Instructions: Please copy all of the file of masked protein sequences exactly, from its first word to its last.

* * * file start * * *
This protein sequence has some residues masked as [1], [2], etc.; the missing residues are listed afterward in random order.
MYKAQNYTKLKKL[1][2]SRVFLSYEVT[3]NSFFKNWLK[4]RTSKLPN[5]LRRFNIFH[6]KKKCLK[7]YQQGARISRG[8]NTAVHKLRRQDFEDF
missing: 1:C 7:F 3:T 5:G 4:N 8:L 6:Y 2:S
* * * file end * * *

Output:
This protein sequence has some residues masked as [1], [2], etc.; the missing residues are listed afterward in random order.
MYKAQNYTKLKKL[1][2]SRVFLSYEVT[3]NSFFKNWLK[4]RTSKLPN[5]LRRFNIFH[6]KKKCLK[7]YQQGARISRG[8]NTAVHKLRRQDFEDF
missing: 1:C 7:F 3:T 5:G 4:N 8:L 6:Y 2:S